SpaceDev International Lunar Observatory Human Servicing Mission





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Uploaded on Aug 9, 2010

The aerospace firm SpaceDev announced in November of 2005 the resultsof its International Lunar Observatories ("ILO") Human Servicing Mission study conducted on behalf of Lunar Enterprise Corporation S.A. (LEC), a wholly owned subsidiary of Space Age Publishing.

A study has focused on how best to return people to the Moon, reporting that lunar missions can be done for under US$10 billion. The multi-phased study concluded that safe, low cost missions can be completed by the private sector using existing technology. Each mission would position a habitat module in lunar orbit or on the moon's surface. The habitat modules would remain in place after each mission and could be re-provisioned and re-used, thus building a complex of habitats at one or more lunar locations over time. In outlining their study findings, SpaceDev has blueprinted a conceptual mission architecture and design for a human servicing mission to the lunar south pole - targeted for the period between 2010 and 2015. The length of stay on the Moon would be seven or more days - depending on cost, practicality and other issues. The SpaceDev study explored a range of technologies that would be needed: hardware that existed, or under development, and proposed technology that NASA or other nations could spearhead - or might be developed by the private sector in time to be incorporated into lunar operations. A combination of technology already under development by companies could be combined to create a growing and lasting presence at the Moon at costs significantly lower than those proposed by other organizations. Along with a look at how best to stage Earth/Moon transportation, one novel approach to dispatching people onto the Moon is the "rocket chair". The rocket chair idea, as envisioned by SpaceDev, would be modular and dual purpose. The hardware could land small lunar observatories or other science gear on the lunar terrain. It could also lower individuals from lunar orbit onto the Moon. According to a SpaceDev, the rocket chairs have the added feature of carrying sufficient propellant to ascend back to the command module for the return trip to Earth. In fact, on the way to the Moon - should a problem develop - rocket chairs, attached to the outbound capsule - have enough fuel to return the capsule to Earth for a direct atmospheric re-entry.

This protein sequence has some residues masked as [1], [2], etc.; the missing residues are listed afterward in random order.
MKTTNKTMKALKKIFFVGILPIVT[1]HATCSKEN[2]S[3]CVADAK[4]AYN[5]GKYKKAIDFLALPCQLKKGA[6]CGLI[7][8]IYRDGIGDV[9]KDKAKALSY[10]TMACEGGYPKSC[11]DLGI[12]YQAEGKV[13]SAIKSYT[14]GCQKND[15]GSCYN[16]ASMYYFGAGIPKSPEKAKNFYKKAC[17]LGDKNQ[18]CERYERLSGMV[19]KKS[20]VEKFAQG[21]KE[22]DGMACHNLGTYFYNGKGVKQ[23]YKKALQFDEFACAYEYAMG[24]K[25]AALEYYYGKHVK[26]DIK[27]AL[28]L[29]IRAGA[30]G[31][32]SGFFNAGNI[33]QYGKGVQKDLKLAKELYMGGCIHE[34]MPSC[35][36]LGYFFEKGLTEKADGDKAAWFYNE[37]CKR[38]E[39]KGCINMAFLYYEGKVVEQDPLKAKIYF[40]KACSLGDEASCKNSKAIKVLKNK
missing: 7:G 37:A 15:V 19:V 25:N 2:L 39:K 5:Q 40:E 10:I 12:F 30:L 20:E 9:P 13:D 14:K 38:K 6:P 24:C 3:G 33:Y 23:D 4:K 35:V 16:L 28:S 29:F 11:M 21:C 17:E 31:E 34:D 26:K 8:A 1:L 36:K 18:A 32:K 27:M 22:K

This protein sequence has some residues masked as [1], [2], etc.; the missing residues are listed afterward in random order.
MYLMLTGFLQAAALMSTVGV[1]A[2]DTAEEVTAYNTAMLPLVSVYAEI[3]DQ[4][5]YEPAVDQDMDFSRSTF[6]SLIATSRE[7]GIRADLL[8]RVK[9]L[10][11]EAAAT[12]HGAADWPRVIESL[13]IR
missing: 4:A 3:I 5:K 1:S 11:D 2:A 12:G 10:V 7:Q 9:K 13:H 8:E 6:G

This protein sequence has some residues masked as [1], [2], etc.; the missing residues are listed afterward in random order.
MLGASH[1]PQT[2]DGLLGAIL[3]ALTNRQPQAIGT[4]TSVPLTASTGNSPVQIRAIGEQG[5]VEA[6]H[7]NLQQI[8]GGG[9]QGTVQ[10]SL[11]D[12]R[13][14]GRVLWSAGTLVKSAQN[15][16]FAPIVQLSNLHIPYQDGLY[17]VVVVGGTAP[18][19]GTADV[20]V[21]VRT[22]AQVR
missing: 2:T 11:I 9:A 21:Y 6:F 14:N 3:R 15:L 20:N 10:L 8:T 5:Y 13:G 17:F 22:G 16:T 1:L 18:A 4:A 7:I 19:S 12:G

Credits: SpaceDev, Inc.


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